Tip # 1: Eat the right amount of protein
The muscles in your body are where the energy you get from your food goes. This is what moves you on the wrestling mat and allows you to do the physical things you do; Your muscular system is where your metabolism lives. On a low-calorie diet (when you cut weight) the body is forced to rely on energy stores because you are no longer feeding the enough gas to walk. This is in the form of body fat and glycogen (stored carbohydrates / sugar) in the muscle cells. When the glycogen runs out, the body turns to body fat and then protein to burn for energy. Since the muscles are made of protein, if you do not eat enough dietary protein when you cut weight, your body will turn its own muscle tissue into food. Not only will this make you weaker and have poor mat results, but it will also cause some type of temporary damage to your metabolism.
This is why eating protein while cutting weight is super important, though not the end of the story; you need to eat the right amount to be effective. This is counted on a simple body fat test that not only tells your percentage of body fat, but also your lean body mass. To avoid losing muscle on a reduced-calorie diet, eat at least the same amount of protein (in grams) as your calculated lean body mass. Given the excessive amount of workout wrestlers who perform daily during exercise, you should also add 10-15 grams of protein (on top of your lean body mass count) to help recover and avoid exercise. For example, at 145 pounds wrestler who has a lean body mass of 138 pounds. should eat between 150-160 grams of protein a day. Once you’ve got your protein needs per day. Once established, you can control your weight loss by manipulating the amount of carbohydrates you eat per day. Day.
Tip # 2: Front End Load your calories
The best way to reduce body weight and still keep performance levels high is to lose body fat and water weight while maintaining muscle mass. After determining the right amount of protein to eat, the best way to do this is to reduce dietary fat to a minimum and choose only pure, natural carbohydrates as your main calorie source. The majority of your carbohydrates should first be starch like rice, sweet potatoes and oatmeal with bread and pasta as secondary choices. Mix fibrous carbohydrates such as green leafy vegetables with the starch you eat in as many meals as possible. In addition to breakfast, eat 1-2 servings of broccoli, Brussels sprouts, asparagus or green beans at each meal. Remember that corn, peas and beans can be eaten but treated as starch and should not be counted as fibrous vegetables when trying to lose weight. Fruit can be eaten, but if body fat loss is your goal, fruit should be eaten in limited quantities in the first part of the day.
For the easiest and best weight loss, advance your calories from largest to smallest with the first part of your day. In other words, breakfast is the biggest meal of the day, the second meal is the next largest, the third meal is even smaller, and the fourth and the fifth (if you eat so many) consist only of protein and vegetables. Staggering your calories like this makes your body an extremely efficient machine. After a few days of eating like that, you get hungry and hungry at night and absolutely starve for breakfast – which works well since it’s your biggest meal of the day. Eating all your starch in the first half of your day will load your body with plenty of fuel for workout after school. Eating the fewest calories at night will leave your stomach empty before bed, before the 8+ hour fast body goes through when you sleep.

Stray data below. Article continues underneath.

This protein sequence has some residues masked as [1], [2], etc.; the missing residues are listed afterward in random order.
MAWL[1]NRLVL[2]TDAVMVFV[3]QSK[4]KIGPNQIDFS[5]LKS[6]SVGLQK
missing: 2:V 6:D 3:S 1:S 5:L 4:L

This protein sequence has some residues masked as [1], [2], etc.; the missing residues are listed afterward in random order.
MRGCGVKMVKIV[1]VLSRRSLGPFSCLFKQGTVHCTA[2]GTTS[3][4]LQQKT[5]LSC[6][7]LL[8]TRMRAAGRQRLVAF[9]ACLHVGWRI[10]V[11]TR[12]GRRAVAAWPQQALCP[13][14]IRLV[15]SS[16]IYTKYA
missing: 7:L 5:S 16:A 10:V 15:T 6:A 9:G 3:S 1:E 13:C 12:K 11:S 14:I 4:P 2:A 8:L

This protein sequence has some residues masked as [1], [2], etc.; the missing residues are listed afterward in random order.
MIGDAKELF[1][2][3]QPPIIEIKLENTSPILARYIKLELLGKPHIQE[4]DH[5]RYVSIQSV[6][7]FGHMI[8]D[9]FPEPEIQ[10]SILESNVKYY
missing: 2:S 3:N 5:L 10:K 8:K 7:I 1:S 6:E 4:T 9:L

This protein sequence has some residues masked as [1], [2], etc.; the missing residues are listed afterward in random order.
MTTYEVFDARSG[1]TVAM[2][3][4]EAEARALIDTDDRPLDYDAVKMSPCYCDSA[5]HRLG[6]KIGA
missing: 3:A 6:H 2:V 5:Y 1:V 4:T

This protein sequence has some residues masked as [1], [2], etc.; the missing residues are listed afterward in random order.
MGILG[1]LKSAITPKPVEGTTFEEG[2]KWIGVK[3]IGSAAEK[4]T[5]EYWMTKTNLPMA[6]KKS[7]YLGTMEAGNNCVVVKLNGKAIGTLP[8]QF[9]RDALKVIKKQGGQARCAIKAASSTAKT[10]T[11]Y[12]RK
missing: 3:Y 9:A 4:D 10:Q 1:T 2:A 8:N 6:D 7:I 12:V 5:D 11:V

Tip # 3: Water Loading
Water is an essential nutrient for any wrestler. If even the slightest bit dehydrated, the performance suffers. As much as wrestlers sweat in practice, they must constantly force water down to prevent dehydration. Moving water from the body is also a significant part of the cutting weight, as it is mostly water weight that is lost. If you drink very little water so that the body is dehydrated at the limit, it will try to hold onto the water it has, rather than lose it. Conversely, if you steadily increase the amount of water you consume over a short period of time, the urination will also increase to pass the water through. This is the principle used in a method called water loading. Water load is simply loaded onto drinking water 3-4 days before weighing and then cut out just before weighing. Water loading is an effective natural diuretic method, but should be done in moderation. The amount of water you build up depends on the size of the athlete, but trying to drink 3-4 liters of water in one day is NOT a smart practice and can lead to injury. Most athletes get the best effect and build up to 1-2 gallons a day.
That is how it works. If you weigh in on Friday at. 16, start your water load on Tuesday. On Tuesday, start increasing the amount of water you drink to get at least ¾ to 1 gallon throughout the day. On Wednesday, try drinking more than a gallon of water. Thursday, try drinking more than a gallon of water up to your last meal of the day. After your last meal on Thursday and up to the weigh-in on Friday, limit your water intake to just sips when you need it. By drastically increasing the amount of water you drink, this acts as a natural diuretic and the body begins to urinate much more frequently. After the water restriction on Thursday night, the body continues to urinate as it has effectively lost several kilos of water weight throughout the week until it is weighed. Drink at least 16+ oz after weighing in. To replenish what was lost in this process. While drinking so much water during the week, you will notice that you lose more water weight during practice. This method is safe and easy to do and also ensures that you are nowhere near dehydration.